Le Tissier pen 44
Coventry City. . . 0
THE DELL crowd played Spot The Ball yesterday, keenly surveying the directors' box for any sign of Alan, whose Exeter match had been postponed. But the real development came on the field, where Southampton, with only their second victory in 10 games, showed tentative signs of reproducing what Sir Alf Ramsey famously termed their 'spirit of adventure'.
Five days after the departure of Ian Branfoot, whose direct tactics were deplored so vehemently by so many, the Saints strove to revive memories of more positive times - the revered days of Channon and Ball, Keegan and Payne. A mediocre match they deserved to win was decided, fittingly, by Southampton's sole maverick talent, Matt Le Tissier, lifting his team one place to 20th with a first-half penalty.
The Saints' tradition of style and self-expression so embodied by Le Tissier was stymied during Branfoot's near three-year tenure. Two-thirds of the Saintly trinity, Tim Flowers and Alan Shearer, were sold and never properly replaced while the considerable gifts of the third, Le Tissier, were never properly harnessed by Branfoot.
'Crowds here will settle for entertainment and all-out effort,' Lawrie McMenemy, their newly appointed director, said, 'and we made a start today. It's been a traumatic week and it's now up to the board to settle the situation about a new manager quickly, and we hope to have one in place next week.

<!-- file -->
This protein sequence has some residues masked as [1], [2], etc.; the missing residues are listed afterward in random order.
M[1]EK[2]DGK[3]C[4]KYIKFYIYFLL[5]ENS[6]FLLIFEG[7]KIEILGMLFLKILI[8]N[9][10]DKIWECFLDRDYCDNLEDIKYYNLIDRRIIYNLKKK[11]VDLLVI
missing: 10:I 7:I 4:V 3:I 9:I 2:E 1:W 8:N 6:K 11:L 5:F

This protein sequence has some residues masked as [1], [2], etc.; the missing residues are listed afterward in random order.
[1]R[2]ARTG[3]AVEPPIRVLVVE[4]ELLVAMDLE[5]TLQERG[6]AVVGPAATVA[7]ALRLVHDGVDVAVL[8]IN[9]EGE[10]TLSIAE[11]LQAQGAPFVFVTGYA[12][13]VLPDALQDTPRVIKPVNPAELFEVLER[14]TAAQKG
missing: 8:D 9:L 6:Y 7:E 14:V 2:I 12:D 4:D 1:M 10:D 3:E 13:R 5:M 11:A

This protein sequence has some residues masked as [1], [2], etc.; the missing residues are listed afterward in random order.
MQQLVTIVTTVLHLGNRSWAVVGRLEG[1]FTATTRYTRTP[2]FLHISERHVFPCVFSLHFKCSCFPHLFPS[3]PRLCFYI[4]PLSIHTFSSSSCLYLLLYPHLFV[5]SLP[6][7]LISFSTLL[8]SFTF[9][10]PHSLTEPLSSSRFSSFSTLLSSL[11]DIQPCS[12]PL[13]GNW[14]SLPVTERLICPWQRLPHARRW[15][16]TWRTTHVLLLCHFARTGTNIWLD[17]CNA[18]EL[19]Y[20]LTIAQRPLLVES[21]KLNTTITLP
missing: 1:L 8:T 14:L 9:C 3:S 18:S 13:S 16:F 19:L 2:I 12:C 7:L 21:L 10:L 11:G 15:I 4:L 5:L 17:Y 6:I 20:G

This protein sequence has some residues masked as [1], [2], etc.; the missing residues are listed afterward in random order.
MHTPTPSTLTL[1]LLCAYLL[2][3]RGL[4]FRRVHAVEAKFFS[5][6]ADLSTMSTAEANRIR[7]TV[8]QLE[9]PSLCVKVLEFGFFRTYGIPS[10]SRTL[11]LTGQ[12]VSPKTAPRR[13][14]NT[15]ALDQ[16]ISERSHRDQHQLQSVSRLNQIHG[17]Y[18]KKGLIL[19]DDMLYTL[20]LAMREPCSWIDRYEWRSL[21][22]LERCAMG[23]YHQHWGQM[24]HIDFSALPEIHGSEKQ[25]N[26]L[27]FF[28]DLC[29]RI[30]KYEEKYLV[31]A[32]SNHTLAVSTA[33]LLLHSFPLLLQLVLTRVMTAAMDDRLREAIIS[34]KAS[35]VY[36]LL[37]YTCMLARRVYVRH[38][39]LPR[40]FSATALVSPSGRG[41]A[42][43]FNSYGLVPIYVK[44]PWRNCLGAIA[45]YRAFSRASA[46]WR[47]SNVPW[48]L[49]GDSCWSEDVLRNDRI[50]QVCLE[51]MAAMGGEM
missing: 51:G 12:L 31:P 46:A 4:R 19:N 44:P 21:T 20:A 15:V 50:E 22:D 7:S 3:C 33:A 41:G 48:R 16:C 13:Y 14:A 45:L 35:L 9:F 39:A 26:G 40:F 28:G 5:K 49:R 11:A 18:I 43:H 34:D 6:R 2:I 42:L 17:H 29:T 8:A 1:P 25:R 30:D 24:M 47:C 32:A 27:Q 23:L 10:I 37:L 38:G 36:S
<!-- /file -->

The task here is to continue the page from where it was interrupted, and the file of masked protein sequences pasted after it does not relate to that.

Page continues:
'Alan Ball is one of a number of people we are considering but other chairmen as well as his have been approached. Alan has not been here to talk.'
McMenemy, an unpaid director, would readily consider himself as the senior partner in a two-tier system with a 'younger fella' running the football side. 'I would do anything to help the club,' McMenemy added - though a manager of Ball's experience and character is unlikely to be wooed by the proposal of being McMenemy's 'junior'.
But Ball, followed by Plymouth's Peter Shilton, remains the favourite despite his past links with Portsmouth, who are reviled by Saints fans.
The crowd, so instrumental in Branfoot's resignation, were in a party mood, a feeling that quickly transferred to players normally used to a background of dissent. Purpose verging on self-belief suffused Southampton's efforts, although it still took the length of a largely forgettable first half for both sides to settle - surprising given the presence of Ian Andrews and David Rennie.
Southampton's new-found commitment led to the breakthrough seconds before half-time when Neil Maddison slipped the ball into the area towards Iain Dowie. Paul Williams, Coventry's left-back, rashly attempted to dispossess Dowie from an awkward angle, his challenge sending the Saints striker to the floor. Le Tissier's 10th goal of the season, a well-struck spot-kick to Steve Ogrizovic's right, was emphatic.
The excellent Jason Dodd and Tommy Widdrington nearly confirmed Southampton's supremacy, but Phil Neal, the manager of an unadventurous Coventry, was angered by two incidents. Dowie's aerial challenge floored Brian Borrows, leaving the City full-back with a 'massive indentation on the side of his face', according to Neal. Borrows played on but will be X-rayed today.
Neal was also upset when Williams appeared to be fouled in the box by Paul Allen - but nothing was going to ruin Southampton's day.
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